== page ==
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Age information was available from 178 dogs, whereas gender information was documented from 202 dogs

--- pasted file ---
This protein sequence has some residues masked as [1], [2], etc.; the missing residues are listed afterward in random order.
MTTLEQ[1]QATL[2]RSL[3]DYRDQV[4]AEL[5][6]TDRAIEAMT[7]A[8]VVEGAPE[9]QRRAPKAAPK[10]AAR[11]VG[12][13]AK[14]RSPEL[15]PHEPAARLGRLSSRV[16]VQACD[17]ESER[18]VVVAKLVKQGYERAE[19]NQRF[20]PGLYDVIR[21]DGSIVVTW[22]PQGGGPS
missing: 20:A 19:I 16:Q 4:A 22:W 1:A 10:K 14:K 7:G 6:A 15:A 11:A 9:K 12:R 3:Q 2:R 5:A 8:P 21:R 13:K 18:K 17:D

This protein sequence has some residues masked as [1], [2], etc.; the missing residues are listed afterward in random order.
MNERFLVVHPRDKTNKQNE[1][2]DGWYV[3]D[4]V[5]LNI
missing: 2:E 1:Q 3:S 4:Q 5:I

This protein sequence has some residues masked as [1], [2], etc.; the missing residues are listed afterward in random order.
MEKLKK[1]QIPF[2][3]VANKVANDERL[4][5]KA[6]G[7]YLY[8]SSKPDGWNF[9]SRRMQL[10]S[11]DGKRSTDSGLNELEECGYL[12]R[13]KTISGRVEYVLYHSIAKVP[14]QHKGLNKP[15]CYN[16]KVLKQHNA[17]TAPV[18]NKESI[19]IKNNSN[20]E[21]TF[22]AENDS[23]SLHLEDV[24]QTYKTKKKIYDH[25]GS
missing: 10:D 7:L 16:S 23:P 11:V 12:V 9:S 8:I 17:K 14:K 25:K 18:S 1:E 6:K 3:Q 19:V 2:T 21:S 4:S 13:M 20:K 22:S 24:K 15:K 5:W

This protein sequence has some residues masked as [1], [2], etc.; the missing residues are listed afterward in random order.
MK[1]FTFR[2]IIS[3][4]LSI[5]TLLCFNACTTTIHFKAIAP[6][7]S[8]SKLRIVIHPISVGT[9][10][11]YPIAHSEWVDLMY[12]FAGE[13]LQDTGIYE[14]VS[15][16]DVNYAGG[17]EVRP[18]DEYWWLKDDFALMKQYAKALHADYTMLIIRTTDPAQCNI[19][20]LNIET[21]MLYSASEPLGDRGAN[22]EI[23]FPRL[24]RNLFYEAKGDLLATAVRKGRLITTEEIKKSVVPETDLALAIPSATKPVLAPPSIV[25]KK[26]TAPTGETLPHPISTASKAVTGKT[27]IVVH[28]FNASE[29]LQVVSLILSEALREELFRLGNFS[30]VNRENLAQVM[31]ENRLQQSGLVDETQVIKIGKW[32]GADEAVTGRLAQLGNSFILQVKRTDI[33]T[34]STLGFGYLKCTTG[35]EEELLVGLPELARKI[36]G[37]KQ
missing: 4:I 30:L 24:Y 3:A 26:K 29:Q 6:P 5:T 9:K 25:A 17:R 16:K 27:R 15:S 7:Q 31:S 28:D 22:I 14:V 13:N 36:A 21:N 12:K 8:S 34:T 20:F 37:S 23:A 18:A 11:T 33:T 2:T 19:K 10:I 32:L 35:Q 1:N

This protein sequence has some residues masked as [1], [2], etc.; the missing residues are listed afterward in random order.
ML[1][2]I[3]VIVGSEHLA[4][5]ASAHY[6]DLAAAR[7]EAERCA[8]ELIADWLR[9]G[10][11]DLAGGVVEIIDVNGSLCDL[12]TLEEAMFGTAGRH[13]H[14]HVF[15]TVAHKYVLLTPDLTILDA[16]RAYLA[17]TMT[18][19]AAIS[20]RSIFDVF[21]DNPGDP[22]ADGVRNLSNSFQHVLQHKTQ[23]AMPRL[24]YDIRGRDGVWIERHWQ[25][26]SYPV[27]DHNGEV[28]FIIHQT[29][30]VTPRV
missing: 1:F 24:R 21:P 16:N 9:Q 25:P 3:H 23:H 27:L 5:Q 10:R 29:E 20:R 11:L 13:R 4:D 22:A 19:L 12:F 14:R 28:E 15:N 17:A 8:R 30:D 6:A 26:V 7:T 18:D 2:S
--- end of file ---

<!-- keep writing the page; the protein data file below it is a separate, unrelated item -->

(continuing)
Age information was available from 178 dogs, whereas gender information was documented from 202 dogs. species in asymptomatic dogs in Peru in order to indirectly evaluate the potential for human exposure to zoonotic species. A convenient sample of 219 healthy dogs was obtained from five cities and three villages in Peru. EDTA-blood samples were collected from 205 dogs, whereas serum samples were available from 108 dogs. The EDTA-blood samples were screened by PCR followed by nucleotide sequencing for species identification. Antibodies against and were detected by IFA (cut-off of 164). DNA was detected in 21 of the 205 dogs (10%). Fifteen dogs were Mouse monoclonal to GST infected with genotype III. Seropositivity for was detected in 67 dogs (62%), and for in 43 (40%) of the 108 dogs. Reciprocal titers 1256 for were detected AVL-292 in 19% of dogs, and for in 6.5% of dogs. This study identifies for the first time a population of dogs exposed to or infected with zoonotic species, suggesting that domestic dogs may be the natural reservoir of these zoonotic organisms. Since dogs are epidemiological sentinels, Peruvian humans may be exposed to infections with or are bacteria transmitted by fleas, ticks, sandflies and other insects capable of infecting humans, domestic animals, livestock and wildlife, including marine mammals. In humans, they cause diseases such as trench fever, cat scratch disease, AVL-292 endocarditis, fever of unknown origin and have been AVL-292 recently associated with neurologic and neurocognitive abnormalities. was first described in Peru in 1913, and it has never been detected in animals. Despite the fact that 14 other species have been detected infecting humans around the world, no other species has yet been described from Peruvian humans or domestic animals. We documented a significant number of healthy domestic dogs in Peru infected or exposed to two species (and subsp. species for direct transmission to humans is not well understood, preventive measures including vector control in dogs should be implemented to prevent human infection. Introduction species are gram-negative bacteria associated with an increasing array of disease manifestations in humans and animals. They are small, obligate intracellular organisms that adhere and invade erythrocytes and endothelial cells of mammalian hosts, causing long lasting bacteremia [1], [2]. These zoonotic organisms are mainly transmitted by blood-sucking arthropod vectors, including fleas, body lice, ticks, sandflies and others [1]. To date, 15 species of are known to infect humans. Among these, nine species have been documented in dogs, based on culture isolation or DNA-based methods: subsp. (hereafter (including is the most frequent species of in Peru. Humans are considered the reservoir host and infection in animals has not been reported [1]. No other species of have been detected from Peruvian humans to date. However, a new bacteria, has been detected by culture and/or molecular techniques from three asymptomatic rural dogs in California [6], one stray dog in Colombia [7], one sick dog in Greece [8] and one dog with endocarditis in California [9]. In addition, an experimental infection of dogs, cats, and guinea pigs with demonstrated that only dogs became highly bacteremic without any disease expression, suggesting that dogs could be the natural reservoir for this species [10]. Domestic dogs may represent excellent epidemiological sentinels for infection in humans due to several factors: exposure to similar household and recreational environments of humans, potential parasitism by the same vectors, wide diversity of species identified in canines, development of a strong organism-specific antibody response to many vector-borne pathogens; and accessibility for safe handling and sample collection [11], [12]. Therefore, this study aimed to determine the potential for human exposure to zoonotic species by defining the serological and molecular prevalence of these.